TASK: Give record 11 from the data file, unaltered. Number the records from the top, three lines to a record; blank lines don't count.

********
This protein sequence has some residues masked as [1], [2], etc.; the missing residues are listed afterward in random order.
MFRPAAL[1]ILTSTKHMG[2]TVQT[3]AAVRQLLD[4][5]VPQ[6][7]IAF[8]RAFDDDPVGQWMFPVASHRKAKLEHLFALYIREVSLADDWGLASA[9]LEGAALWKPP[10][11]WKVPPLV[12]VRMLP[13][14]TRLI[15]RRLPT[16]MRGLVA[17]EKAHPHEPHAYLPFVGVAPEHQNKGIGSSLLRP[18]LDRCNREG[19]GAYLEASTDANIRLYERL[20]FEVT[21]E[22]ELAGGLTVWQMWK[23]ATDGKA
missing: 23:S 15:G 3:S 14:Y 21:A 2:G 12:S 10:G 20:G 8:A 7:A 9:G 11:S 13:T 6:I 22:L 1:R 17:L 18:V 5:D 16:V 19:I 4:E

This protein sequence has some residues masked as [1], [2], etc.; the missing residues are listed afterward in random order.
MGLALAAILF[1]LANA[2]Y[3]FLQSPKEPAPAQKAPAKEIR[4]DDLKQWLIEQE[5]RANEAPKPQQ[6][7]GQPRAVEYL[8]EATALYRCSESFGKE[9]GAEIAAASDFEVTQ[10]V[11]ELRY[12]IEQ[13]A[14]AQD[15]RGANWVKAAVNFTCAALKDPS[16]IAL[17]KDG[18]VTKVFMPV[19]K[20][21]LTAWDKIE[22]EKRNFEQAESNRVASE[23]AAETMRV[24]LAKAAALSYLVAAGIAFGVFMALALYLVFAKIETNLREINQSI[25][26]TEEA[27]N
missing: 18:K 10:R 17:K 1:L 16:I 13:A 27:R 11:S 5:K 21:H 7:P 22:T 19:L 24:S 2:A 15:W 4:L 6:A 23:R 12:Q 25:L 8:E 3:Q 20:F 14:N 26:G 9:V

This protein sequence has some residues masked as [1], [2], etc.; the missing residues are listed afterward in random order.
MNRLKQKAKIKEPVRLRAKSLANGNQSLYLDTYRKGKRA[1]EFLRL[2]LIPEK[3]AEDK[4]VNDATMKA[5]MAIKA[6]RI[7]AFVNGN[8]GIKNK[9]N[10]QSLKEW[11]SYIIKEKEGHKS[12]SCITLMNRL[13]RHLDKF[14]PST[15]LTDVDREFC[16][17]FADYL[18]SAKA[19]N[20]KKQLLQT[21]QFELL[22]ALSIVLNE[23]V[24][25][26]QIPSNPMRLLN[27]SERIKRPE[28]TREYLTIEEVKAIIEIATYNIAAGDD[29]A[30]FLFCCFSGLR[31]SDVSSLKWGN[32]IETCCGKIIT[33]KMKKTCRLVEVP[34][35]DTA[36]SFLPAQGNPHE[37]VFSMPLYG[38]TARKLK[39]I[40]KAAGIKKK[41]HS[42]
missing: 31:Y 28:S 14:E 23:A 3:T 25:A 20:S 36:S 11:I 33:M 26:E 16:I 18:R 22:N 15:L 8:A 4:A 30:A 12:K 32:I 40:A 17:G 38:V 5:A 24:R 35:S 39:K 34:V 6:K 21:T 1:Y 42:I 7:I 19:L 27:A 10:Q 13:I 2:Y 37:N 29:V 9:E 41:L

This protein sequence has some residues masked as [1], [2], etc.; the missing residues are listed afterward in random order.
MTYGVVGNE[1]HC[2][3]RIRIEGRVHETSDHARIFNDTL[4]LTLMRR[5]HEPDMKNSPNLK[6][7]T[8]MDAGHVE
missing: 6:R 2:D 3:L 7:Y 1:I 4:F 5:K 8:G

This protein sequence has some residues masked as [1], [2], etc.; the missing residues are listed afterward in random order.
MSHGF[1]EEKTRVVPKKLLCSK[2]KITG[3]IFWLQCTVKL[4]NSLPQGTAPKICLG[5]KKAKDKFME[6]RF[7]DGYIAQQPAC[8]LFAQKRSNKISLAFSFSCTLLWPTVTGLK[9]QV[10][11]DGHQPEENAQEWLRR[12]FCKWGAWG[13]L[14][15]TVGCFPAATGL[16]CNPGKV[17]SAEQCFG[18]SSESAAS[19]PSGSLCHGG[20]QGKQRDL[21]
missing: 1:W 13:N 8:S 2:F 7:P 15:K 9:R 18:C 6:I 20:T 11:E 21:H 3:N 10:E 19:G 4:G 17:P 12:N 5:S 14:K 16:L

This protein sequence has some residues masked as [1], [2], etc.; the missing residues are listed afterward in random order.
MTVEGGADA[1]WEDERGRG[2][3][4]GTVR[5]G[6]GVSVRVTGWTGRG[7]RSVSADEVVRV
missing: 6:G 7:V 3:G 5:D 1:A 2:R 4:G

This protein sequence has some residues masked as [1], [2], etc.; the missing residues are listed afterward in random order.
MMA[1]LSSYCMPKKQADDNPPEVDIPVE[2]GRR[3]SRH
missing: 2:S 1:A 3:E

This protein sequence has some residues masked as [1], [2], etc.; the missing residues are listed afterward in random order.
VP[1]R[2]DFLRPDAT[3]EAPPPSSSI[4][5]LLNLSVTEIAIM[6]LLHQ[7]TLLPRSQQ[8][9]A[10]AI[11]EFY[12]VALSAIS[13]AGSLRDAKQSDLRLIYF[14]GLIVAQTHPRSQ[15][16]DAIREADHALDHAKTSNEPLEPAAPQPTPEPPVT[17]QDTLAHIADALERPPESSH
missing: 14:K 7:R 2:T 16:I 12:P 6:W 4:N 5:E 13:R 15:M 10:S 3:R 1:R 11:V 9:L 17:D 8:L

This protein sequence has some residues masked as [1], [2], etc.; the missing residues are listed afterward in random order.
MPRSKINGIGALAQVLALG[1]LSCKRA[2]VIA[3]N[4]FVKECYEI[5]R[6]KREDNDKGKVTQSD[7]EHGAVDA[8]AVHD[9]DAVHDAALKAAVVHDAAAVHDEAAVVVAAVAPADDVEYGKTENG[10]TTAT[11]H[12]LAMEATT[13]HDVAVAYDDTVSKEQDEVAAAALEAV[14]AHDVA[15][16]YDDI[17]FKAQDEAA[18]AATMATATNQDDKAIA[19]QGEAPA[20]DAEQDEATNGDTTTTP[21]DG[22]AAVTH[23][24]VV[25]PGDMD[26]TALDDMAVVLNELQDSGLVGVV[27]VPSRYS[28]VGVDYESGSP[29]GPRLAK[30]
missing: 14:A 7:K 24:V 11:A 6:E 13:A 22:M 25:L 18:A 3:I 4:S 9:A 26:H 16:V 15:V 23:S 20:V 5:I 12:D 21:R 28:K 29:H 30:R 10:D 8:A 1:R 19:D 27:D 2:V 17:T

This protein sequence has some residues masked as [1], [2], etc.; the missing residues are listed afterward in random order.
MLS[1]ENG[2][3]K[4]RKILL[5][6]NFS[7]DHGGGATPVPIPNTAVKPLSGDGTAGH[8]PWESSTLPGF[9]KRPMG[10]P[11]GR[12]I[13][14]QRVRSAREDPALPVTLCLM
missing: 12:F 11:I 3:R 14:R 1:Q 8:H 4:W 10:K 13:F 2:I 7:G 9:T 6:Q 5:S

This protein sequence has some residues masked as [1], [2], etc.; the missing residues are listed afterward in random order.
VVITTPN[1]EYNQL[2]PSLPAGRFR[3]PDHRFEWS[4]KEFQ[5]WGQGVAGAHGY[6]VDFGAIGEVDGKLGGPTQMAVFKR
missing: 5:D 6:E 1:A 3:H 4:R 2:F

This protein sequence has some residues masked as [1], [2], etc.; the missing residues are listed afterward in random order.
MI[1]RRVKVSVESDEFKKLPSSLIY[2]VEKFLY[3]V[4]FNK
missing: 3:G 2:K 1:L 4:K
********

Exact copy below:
This protein sequence has some residues masked as [1], [2], etc.; the missing residues are listed afterward in random order.
VVITTPN[1]EYNQL[2]PSLPAGRFR[3]PDHRFEWS[4]KEFQ[5]WGQGVAGAHGY[6]VDFGAIGEVDGKLGGPTQMAVFKR
missing: 5:D 6:E 1:A 3:H 4:R 2:F